The book ends with a mature (read: old) King Arthur hanging out in his royal pavilion on the battlefield the night before he's due to engage with Mordred in The Final Battle. He's doing some heavy-duty thinking about all of the lessons he's been trying to learn about Might and Right. He thinks way back to his childhood, when he had Merlyn for a tutor and he was just known as Wart.
Arthur dwells on how he's tried his best to channel Might into serving Right (founding the Round Table), and then trying to control Might further by setting up a system of laws that were supposed to bind it. But that didn't work, because in the end, the crowds won out and demanded another bloody fight.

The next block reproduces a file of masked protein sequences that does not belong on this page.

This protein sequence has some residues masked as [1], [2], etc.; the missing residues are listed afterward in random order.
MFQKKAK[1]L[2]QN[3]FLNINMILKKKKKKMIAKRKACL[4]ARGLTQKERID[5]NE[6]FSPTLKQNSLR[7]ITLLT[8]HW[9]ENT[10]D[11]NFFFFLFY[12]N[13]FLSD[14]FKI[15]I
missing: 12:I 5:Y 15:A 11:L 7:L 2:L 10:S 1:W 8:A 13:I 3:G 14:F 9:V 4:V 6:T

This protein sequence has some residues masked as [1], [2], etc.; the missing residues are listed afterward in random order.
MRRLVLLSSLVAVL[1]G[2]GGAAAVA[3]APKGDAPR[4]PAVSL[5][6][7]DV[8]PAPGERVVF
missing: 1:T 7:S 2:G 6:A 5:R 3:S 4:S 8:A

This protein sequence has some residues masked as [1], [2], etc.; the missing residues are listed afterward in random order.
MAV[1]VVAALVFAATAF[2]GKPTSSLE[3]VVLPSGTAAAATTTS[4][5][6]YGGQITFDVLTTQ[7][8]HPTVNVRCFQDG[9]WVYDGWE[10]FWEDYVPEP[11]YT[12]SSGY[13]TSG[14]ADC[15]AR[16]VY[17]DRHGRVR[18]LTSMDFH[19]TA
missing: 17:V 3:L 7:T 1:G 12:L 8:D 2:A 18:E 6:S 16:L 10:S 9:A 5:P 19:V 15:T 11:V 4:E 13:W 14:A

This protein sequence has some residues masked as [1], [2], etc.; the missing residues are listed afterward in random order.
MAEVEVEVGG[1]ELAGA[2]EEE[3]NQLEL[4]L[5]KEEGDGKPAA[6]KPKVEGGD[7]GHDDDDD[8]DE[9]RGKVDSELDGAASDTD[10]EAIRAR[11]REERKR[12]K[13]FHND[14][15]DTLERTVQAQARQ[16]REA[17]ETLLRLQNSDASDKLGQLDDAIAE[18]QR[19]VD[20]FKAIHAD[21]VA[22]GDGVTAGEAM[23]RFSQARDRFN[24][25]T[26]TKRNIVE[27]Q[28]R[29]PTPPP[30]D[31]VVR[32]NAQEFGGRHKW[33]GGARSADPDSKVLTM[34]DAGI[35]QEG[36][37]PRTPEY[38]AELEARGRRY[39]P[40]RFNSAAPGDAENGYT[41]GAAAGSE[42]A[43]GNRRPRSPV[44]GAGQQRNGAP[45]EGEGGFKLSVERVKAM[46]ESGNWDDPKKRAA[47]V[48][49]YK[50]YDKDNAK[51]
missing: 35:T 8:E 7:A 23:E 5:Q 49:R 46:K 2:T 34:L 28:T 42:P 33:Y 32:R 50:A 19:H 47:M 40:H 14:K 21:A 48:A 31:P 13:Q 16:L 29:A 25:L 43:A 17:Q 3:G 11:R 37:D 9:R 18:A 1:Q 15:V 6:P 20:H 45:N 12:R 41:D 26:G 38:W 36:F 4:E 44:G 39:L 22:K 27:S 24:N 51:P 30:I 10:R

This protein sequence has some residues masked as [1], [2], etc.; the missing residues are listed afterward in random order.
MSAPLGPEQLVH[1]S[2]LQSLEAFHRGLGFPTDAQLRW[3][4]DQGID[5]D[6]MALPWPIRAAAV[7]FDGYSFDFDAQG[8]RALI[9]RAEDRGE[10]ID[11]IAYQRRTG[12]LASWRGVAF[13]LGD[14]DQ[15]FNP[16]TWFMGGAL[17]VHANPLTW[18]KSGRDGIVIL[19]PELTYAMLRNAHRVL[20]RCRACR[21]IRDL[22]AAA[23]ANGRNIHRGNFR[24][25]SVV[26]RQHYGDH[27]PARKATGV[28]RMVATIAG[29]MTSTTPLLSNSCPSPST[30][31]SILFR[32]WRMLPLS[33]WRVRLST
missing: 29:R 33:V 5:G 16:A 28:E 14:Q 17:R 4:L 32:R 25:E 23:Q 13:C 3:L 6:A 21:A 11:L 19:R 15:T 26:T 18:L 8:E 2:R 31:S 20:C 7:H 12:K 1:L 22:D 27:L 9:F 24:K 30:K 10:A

He calls in a page, who turns out to be Thomas Malory, and tells him his entire story, entrusting his ideals to him—ideals he compares to a candle that he's been protecting and is now handing over to the younger generation to keep safe. After Thomas departs, Arthur despairs at how he's tried his best, but it hasn't been good enough. He looks forward to a time when humans can ignore the imaginary boundaries on the map that cause war.
In a sudden flash-forward, we learn that Arthur dies (or is taken off to the magical island of Avilion, to return again), Mordred dies, and Lancelot and Guenever take up the religious life.
Arthur wakes up the next morning to meet his fate on the battlefield, but this is only the beginning.